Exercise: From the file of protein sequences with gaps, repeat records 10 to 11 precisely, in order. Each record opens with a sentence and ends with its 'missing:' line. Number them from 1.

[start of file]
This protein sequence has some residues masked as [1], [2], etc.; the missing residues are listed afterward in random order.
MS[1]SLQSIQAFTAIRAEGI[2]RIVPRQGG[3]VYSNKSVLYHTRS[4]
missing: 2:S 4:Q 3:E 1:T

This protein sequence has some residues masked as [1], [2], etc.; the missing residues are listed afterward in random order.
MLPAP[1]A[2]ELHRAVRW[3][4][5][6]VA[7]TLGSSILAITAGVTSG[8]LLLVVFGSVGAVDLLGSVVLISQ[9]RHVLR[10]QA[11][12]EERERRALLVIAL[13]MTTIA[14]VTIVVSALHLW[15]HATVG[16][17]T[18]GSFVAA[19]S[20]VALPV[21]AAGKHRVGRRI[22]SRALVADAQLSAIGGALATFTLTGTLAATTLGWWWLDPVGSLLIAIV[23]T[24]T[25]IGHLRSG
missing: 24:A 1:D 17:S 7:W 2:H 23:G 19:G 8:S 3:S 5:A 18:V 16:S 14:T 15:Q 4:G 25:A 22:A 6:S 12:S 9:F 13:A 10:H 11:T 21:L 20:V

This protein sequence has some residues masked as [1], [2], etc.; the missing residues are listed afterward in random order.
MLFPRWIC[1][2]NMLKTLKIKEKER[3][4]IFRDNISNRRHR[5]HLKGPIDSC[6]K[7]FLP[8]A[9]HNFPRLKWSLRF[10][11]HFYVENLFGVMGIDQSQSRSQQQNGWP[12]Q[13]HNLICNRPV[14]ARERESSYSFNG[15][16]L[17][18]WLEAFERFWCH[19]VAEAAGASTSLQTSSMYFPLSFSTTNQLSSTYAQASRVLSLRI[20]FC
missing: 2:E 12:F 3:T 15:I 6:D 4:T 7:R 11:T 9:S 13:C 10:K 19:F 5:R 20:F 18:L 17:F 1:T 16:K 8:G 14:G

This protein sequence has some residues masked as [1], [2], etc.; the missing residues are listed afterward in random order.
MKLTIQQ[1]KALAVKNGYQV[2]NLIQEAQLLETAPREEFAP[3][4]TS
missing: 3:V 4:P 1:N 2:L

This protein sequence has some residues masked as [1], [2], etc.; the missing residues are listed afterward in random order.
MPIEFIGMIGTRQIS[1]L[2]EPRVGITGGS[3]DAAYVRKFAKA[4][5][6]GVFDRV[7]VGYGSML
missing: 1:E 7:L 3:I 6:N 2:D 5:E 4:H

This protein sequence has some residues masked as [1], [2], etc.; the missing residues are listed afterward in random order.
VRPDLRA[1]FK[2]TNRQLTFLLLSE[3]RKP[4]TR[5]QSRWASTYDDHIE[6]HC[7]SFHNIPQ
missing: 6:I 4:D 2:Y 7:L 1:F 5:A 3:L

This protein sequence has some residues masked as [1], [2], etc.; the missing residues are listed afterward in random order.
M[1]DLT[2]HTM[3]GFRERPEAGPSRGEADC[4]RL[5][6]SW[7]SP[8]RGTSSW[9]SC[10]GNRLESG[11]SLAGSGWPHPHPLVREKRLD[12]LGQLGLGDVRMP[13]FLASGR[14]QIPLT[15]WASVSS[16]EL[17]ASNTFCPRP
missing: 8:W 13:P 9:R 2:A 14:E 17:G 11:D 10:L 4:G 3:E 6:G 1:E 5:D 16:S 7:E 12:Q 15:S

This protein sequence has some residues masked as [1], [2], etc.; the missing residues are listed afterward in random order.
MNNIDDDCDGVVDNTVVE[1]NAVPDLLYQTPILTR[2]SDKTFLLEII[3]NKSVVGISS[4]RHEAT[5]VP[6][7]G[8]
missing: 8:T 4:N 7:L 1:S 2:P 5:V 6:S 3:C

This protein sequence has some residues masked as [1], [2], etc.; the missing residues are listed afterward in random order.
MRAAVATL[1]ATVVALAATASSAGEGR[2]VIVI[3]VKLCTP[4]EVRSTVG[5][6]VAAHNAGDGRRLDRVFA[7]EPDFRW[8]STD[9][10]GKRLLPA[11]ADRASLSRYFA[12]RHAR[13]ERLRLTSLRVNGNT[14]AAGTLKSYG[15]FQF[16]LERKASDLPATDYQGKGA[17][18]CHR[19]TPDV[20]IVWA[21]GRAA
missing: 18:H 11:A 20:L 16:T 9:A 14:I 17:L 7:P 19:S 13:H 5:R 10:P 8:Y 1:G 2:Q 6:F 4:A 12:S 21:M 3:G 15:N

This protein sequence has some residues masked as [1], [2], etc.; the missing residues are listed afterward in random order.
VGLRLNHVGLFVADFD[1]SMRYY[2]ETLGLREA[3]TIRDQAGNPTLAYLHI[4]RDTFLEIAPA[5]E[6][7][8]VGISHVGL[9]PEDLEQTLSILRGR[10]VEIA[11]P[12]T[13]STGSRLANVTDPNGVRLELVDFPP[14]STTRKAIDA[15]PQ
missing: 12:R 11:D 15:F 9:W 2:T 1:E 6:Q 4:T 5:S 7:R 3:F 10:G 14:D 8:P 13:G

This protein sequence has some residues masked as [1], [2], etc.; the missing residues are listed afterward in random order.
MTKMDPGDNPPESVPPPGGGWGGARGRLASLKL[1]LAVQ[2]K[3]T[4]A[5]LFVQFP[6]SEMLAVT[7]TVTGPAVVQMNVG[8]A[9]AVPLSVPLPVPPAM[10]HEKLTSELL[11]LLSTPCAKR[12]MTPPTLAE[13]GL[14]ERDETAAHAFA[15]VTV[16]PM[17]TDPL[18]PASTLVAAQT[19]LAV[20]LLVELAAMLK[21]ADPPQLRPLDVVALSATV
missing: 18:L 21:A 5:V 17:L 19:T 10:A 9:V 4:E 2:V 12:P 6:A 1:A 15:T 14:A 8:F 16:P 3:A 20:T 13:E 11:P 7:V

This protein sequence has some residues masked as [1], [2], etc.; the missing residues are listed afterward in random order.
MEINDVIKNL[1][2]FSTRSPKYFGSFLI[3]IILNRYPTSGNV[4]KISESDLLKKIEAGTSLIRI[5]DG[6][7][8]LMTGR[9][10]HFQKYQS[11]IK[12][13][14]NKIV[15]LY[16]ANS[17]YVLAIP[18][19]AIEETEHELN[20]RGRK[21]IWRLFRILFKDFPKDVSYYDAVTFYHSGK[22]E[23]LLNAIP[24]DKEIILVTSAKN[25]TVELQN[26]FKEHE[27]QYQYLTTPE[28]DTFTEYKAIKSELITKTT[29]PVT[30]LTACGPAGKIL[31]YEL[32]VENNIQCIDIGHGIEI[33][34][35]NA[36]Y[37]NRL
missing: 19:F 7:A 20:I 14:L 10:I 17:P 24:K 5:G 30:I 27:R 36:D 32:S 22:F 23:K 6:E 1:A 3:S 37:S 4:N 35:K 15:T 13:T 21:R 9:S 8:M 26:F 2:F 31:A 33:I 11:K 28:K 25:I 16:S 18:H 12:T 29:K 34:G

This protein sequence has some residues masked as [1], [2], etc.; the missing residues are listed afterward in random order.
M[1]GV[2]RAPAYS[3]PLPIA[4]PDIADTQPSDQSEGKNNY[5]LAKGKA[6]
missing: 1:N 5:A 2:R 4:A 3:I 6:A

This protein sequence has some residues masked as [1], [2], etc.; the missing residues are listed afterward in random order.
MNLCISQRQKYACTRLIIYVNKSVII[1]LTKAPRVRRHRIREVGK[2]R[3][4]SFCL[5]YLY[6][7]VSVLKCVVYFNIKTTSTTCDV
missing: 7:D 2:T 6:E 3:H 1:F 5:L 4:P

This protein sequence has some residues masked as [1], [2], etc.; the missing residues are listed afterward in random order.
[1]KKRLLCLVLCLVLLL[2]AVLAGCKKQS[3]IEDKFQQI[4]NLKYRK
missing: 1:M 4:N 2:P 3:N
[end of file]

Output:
This protein sequence has some residues masked as [1], [2], etc.; the missing residues are listed afterward in random order.
VGLRLNHVGLFVADFD[1]SMRYY[2]ETLGLREA[3]TIRDQAGNPTLAYLHI[4]RDTFLEIAPA[5]E[6][7][8]VGISHVGL[9]PEDLEQTLSILRGR[10]VEIA[11]P[12]T[13]STGSRLANVTDPNGVRLELVDFPP[14]STTRKAIDA[15]PQ
missing: 12:R 11:D 15:F 9:W 2:T 1:E 6:Q 4:T 5:S 7:R 3:F 10:G 14:D 8:P 13:G

This protein sequence has some residues masked as [1], [2], etc.; the missing residues are listed afterward in random order.
MTKMDPGDNPPESVPPPGGGWGGARGRLASLKL[1]LAVQ[2]K[3]T[4]A[5]LFVQFP[6]SEMLAVT[7]TVTGPAVVQMNVG[8]A[9]AVPLSVPLPVPPAM[10]HEKLTSELL[11]LLSTPCAKR[12]MTPPTLAE[13]GL[14]ERDETAAHAFA[15]VTV[16]PM[17]TDPL[18]PASTLVAAQT[19]LAV[20]LLVELAAMLK[21]ADPPQLRPLDVVALSATV
missing: 18:L 21:A 5:V 17:L 19:T 10:A 9:V 4:E 2:V 12:P 6:A 1:A 15:T 14:A 8:F 16:P 3:A 20:T 13:E 11:P 7:V